A note about these ground covers and your grass lawn. If the ground covers are growing adjacent to your regular lawn, just know they will continue to grow and encroach on the grassy area. There does come a time when ground covers cross a line and you get to decide when they become "weeds."

Q: Our neighbor planted sumac on our property line. I'm continuously pulling up tiny sumac trees from my yard and garden. The sumac has sent runners everywhere, including under our back deck where we now have sumac branches growing through the lattice. Is there anything I can do to stop it from taking over my house and yard? - Baffled, in Burlington

A: You can continue doing what you're doing and cutting down those sumac shoots as they come up or mow them down as much as you can.

You could also try digging around your side of the sumac and putting down some kind of metal or plastic weed barrier or edging.

Sumac grows quickly and aggressively and without asking your neighbor for their help in keeping it in their lawn, this is going to be a tough one to deal with.

Q: In wanting to make sure the monarch butterflies have gotten what they need from the milkweed in my yard, I would like to know when it is safe to remove it from my garden. It has overtaken much space and continues to grow into the lawn. - Patricia, via email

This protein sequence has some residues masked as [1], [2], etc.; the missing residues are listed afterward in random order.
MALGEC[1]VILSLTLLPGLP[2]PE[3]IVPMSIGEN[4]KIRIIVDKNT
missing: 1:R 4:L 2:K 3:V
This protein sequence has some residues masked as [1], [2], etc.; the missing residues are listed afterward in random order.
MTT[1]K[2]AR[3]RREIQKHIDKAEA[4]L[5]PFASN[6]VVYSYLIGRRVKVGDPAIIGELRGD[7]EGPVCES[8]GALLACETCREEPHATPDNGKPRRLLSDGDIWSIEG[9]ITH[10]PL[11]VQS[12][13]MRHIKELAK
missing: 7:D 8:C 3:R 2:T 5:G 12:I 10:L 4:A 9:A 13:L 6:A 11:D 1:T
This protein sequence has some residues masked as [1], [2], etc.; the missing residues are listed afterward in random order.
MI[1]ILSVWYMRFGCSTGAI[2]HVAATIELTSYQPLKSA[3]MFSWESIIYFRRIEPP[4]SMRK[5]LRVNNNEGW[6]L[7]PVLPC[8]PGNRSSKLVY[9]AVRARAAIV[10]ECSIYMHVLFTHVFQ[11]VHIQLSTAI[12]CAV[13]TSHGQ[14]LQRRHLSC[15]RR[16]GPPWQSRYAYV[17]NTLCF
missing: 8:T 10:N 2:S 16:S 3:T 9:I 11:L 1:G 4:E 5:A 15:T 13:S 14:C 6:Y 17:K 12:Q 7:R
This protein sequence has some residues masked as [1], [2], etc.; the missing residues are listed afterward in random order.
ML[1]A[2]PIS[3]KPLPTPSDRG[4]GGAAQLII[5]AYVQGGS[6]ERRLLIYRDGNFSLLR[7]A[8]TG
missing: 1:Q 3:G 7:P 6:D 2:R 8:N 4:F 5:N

A: Common milkweed or asclepias syriaca is one of those plants that, once planted, will keep spreading everywhere. This milkweed is an aggressive grower and prolific. If you're looking to plant milkweed, try these alternatives to attract and feed essential pollinators, like monarch butterflies.

Planting asclepias tuberosa, which is known asthe butterfly weed, purple milkweed or asclepias purpurascens and asclepias incarnata or swamp milkweed are other options and are far less aggressive.

Still, if the milkweed you have in your garden is getting too aggressive and it is showing up in the lawn, go ahead and mow it down. If the milkweed is in a spot where you like it, and the monarchs are happy, cut it back as part of your fall cleanup in November. Plan to cut it back late in the season after the monarchs are gone.

Keeping monarchs in mind, the other time to cut back milkweed is in early July. Monarchs like new growth and cutting the milkweed back a bit in summer stimulates new, healthy shoots to grow for when the butterflies arrive.

All Things Gardening is powered by you, the listener! Send your gardening questions and conundrums and Charlie may answer them in upcoming episodes.

You can also leave a voicemail with your gardening question by calling Vermont Public at 1-800-639-2192.

Hear All Things Gardening during Weekend Edition with Vermont Public host Mary Engisch, Sunday mornings at 9:35.

Have questions, comments or tips? Send us a message or get in touch by tweeting us @vermontpublic. We've closed our comments. Read about ways to get in touch here.

Mary Williams Engisch is a local host on All Things Considered.
Charlie Nardozzi is a nationally recognized garden writer, radio and TV show host, consultant, and speaker. Charlie is the host of All Things Gardening on Sunday mornings at 9:35 during Weekend Edition on Vermont Public. Charlie is a guest on Vermont Public's Vermont Edition during the growing season. He also offers garden tips on local television and is a frequent guest on national programs.